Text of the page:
The fall 2012-2013 Georgia deer hunting season opens in two days (September 8th) for bow hunters and Georgia hunters that will be hunting with firearms hit the woods on October 20th, the official open of the firearms deer season. With all the excitement over the hunt, archery and firearm safety can get lax. As I write, weapons owners are taking their bows and firearms out of their safes for cleaning in preparation for the upcoming season – and that can mean danger for children.
Many unintentional gunshot wounds and deaths occur in or nearby the home of family friends or relatives. When a child is injured by a weapon and that injury could have been prevented by the owner of the weapon or owner of the premises where the injury occurred, a careful investigation by an attorney is advisable.
In what kind of situations may the family of a child injured or killed by a gunshot or arrow seek legal help?
ANYTIME a child is injured legal relief may be available. I’ll mention a few common situations where legal liability will arise, but I will by no means exhaust the possibilities.
First off, be aware that Georgia law mandates hunter safety education for hunters before they can purchase a hunting license. I’ve been through a couple of the courses myself. Upon completion of the hunter education course, participants are given a hunter safety certificate and a Georgia Certified Safe Hunter badge like this one:
Anyone who has been through one of the Georgia hunter education courses has been trained how to protect children from gunshot injuries. And that training creates legal duties to any children that are in the hunter’s home or vehicle or other premise where a hunter is carrying or storing archery or firearm equipment.
One fundamental rule of firearm safety is Muzzle Control. A firearm must never be pointed at or near a human being. At all times it must be carried with the muzzle pointing away from others. Hunters are taught that even if they feel certain the firearm is unloaded they must treat it as if it is loaded and maintain Muzzle Control. Violation of this basic safety rule with injury or death resulting could form the basis for a successful injury claim.
Another firearm safety basic is that whether there are normally children in the home or not, ammunition (cartridges, shot shells) should be stored AWAY from the weapons themselves. Both live ammunition and weapons should be kept under lock and key away from children and irresponsible adults. Live ammunition can explode if played with and dropped or placed near high heat. Children should never be allowed to handle live ammunition without adult supervision. Violation of these safety rules can create a situation where a child finds a gun and ammunition together and loads and fires the weapon. At firearm owner that violates these rules with injury or death resulting is going to face legal liability.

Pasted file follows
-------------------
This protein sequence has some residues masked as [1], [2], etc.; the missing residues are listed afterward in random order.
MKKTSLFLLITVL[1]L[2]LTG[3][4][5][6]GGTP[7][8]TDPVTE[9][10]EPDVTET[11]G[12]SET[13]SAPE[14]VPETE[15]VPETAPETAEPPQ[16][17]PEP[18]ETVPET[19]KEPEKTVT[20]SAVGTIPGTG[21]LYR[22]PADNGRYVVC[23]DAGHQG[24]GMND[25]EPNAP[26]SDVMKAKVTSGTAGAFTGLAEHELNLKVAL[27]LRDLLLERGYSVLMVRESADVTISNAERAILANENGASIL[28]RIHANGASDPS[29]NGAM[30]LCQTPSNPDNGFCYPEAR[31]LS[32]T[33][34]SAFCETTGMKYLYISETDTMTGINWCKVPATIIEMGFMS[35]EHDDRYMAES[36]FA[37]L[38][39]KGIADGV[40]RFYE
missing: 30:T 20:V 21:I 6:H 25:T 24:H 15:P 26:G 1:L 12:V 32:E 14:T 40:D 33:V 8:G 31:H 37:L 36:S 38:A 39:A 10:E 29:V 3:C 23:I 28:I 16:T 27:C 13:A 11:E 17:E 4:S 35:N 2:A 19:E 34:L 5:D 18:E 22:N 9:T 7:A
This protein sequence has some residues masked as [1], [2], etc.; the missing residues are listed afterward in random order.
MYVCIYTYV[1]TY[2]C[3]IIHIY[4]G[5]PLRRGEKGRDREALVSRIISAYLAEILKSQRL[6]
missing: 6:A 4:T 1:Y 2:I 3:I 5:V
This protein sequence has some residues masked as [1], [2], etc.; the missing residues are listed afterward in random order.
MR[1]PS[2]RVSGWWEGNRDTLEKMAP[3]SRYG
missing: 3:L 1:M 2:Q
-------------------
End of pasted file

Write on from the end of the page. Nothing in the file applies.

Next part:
Did you know that hunters are taught that the first thing they must always do is to check to see if a weapon is loaded? Every time they pick it up. Even if another person checks first, hunters are duty bound to double check the weapon to be sure it is unloaded as soon as it is handed to them. The first thing they should do is check the action and magazine (if one is present) to ensure no rounds are present.
Another situation that can lead to tragedy is when weapon owners get careless during target practice or plinking (or hunting). Hunters and weapon owners are legally responsible for what comes out of their weapons. One fundamental of firearm safety is to be sure of the target and what is in front of it and beyond it. If a shooter cannot see what lies beyond the target they have a duty to not take the shot. The illustration below shows one situation where the shot should not be taken due to inability of the shooter to see what lies over the hill.
If a hunter took the shot in the above illustration and someone was injured or killed as a result he would have legal liability.
I could go on and on about safety rules in the home and field. I haven’t even mentioned some of the most egregious safety violations such as hunting and handling firearms after consuming alcohol or drugs. Injuries that result from this type of violation are inexcusable and form the basis for a punitive damages claim against the offender.
If your loved one has been injured or killed in a hunting incident or in or around the home of family or friends where weapon safety rules were not followed, please call me. I understand it can be hard to know what to do when friends and family are involved and your child is hurt. Calling me does not obligate you to file suit against friends or family but it will educate you about what legal relief may be available to your child and your family.
Attorney Pete Pearson practices personal injury law in Atlanta, Georgia and has a special interest in helping families of injured children. He is a father to six and lives with his wife and children in Conyers, Georgia. He can be reached directly at Six-Seven-Eight 358-2564.